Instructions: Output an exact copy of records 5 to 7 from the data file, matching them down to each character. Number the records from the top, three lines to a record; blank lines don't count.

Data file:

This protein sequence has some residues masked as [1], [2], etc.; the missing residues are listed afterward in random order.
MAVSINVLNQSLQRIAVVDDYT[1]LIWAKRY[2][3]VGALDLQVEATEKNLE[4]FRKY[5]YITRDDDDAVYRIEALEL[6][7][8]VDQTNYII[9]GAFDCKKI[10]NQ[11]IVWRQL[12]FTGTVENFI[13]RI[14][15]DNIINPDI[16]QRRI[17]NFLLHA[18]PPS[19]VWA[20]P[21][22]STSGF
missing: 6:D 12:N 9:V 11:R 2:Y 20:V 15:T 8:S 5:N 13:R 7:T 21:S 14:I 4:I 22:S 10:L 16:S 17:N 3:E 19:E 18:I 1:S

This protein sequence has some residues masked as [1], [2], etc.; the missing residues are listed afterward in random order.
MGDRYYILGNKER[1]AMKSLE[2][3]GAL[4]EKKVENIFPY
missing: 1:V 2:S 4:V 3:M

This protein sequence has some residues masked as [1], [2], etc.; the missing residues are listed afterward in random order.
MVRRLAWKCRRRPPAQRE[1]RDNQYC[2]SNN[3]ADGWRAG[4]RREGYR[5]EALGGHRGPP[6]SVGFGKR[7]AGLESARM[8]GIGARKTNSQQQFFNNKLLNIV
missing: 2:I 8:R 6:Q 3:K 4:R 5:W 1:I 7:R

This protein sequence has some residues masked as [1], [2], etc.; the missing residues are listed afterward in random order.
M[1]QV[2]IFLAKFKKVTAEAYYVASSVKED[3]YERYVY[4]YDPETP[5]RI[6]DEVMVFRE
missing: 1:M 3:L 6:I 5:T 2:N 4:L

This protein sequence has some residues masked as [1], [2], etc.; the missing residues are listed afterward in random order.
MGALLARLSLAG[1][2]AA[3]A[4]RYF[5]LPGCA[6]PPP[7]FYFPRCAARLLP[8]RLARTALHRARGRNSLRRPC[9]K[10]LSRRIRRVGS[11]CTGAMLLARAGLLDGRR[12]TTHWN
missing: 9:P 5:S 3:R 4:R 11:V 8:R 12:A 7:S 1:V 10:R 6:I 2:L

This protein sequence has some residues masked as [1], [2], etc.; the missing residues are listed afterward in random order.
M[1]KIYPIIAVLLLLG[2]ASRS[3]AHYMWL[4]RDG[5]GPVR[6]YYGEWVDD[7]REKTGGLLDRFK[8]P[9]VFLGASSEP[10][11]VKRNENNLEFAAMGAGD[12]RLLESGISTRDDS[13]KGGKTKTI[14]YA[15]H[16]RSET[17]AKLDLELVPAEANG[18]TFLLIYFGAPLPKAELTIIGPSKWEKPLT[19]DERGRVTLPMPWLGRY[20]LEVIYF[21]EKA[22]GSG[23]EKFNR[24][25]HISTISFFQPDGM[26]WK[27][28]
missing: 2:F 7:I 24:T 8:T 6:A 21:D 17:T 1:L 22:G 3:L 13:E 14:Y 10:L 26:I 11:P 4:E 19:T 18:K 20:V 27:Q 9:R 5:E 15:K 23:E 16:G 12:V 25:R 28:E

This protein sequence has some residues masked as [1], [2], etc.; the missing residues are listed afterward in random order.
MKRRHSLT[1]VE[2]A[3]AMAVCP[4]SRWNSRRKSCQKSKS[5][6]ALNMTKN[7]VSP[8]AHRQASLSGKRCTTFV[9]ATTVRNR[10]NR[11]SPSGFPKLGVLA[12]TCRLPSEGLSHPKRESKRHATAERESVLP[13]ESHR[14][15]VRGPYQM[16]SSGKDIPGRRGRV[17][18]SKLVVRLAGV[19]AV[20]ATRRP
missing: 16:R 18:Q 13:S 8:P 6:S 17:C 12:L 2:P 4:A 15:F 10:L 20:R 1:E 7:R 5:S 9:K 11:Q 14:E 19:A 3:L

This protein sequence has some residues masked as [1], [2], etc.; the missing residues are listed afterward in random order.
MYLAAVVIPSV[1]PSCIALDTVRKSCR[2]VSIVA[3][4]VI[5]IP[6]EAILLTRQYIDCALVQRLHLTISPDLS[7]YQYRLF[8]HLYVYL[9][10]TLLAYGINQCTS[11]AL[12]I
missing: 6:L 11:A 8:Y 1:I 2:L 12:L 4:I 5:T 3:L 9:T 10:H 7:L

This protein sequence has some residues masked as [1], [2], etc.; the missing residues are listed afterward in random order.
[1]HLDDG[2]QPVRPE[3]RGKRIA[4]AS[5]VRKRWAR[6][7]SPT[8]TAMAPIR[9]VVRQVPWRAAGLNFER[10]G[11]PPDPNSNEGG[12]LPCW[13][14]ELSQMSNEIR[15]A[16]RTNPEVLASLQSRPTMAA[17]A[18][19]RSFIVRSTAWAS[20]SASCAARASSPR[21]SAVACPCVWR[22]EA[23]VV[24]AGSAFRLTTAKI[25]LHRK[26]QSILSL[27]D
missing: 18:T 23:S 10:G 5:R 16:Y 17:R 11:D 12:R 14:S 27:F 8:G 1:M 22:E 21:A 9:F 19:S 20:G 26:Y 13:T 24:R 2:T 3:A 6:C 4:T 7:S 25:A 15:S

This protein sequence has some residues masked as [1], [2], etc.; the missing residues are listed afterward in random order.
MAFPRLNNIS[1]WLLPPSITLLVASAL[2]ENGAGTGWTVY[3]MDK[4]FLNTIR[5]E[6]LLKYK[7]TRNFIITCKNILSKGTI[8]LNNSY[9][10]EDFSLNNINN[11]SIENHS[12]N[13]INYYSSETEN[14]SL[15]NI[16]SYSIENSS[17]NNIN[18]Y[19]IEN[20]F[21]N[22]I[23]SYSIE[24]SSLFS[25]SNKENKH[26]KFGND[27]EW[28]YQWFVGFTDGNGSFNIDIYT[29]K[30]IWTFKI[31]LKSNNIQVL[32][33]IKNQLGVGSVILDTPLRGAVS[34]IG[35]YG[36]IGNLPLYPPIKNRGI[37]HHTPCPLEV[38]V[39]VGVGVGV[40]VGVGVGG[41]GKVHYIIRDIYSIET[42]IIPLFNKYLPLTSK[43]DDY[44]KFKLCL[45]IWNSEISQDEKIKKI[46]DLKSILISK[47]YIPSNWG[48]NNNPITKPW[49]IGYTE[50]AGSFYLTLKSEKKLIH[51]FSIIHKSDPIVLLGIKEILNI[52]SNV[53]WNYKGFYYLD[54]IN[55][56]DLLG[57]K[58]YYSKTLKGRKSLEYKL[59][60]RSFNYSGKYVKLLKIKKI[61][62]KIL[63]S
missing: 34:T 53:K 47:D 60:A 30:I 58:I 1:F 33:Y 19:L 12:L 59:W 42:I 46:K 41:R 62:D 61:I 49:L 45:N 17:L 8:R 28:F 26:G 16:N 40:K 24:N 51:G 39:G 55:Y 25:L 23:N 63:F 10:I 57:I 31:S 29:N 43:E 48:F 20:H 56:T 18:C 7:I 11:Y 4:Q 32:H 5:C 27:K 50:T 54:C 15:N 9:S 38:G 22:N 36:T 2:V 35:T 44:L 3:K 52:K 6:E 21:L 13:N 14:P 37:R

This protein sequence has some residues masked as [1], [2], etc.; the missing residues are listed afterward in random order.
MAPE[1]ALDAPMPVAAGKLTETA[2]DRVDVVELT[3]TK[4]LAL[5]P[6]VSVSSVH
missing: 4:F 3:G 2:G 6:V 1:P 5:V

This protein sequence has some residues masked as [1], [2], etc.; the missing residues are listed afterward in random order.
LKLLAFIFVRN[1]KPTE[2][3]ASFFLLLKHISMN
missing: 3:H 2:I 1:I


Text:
This protein sequence has some residues masked as [1], [2], etc.; the missing residues are listed afterward in random order.
MGALLARLSLAG[1][2]AA[3]A[4]RYF[5]LPGCA[6]PPP[7]FYFPRCAARLLP[8]RLARTALHRARGRNSLRRPC[9]K[10]LSRRIRRVGS[11]CTGAMLLARAGLLDGRR[12]TTHWN
missing: 9:P 5:S 3:R 4:R 11:V 8:R 12:A 7:S 1:V 10:R 6:I 2:L

This protein sequence has some residues masked as [1], [2], etc.; the missing residues are listed afterward in random order.
M[1]KIYPIIAVLLLLG[2]ASRS[3]AHYMWL[4]RDG[5]GPVR[6]YYGEWVDD[7]REKTGGLLDRFK[8]P[9]VFLGASSEP[10][11]VKRNENNLEFAAMGAGD[12]RLLESGISTRDDS[13]KGGKTKTI[14]YA[15]H[16]RSET[17]AKLDLELVPAEANG[18]TFLLIYFGAPLPKAELTIIGPSKWEKPLT[19]DERGRVTLPMPWLGRY[20]LEVIYF[21]EKA[22]GSG[23]EKFNR[24][25]HISTISFFQPDGM[26]WK[27][28]
missing: 2:F 7:I 24:T 8:T 6:A 21:D 17:T 1:L 22:G 3:L 13:E 14:Y 10:L 26:I 11:P 4:E 19:T 18:K 20:V 27:Q 9:R 5:E 15:K 23:E 16:G 12:V 25:R 28:E

This protein sequence has some residues masked as [1], [2], etc.; the missing residues are listed afterward in random order.
MKRRHSLT[1]VE[2]A[3]AMAVCP[4]SRWNSRRKSCQKSKS[5][6]ALNMTKN[7]VSP[8]AHRQASLSGKRCTTFV[9]ATTVRNR[10]NR[11]SPSGFPKLGVLA[12]TCRLPSEGLSHPKRESKRHATAERESVLP[13]ESHR[14][15]VRGPYQM[16]SSGKDIPGRRGRV[17][18]SKLVVRLAGV[19]AV[20]ATRRP
missing: 16:R 18:Q 13:S 8:P 6:S 17:C 12:L 2:P 4:A 15:F 10:L 20:R 1:E 7:R 5:S 9:K 11:Q 14:E 19:A 3:L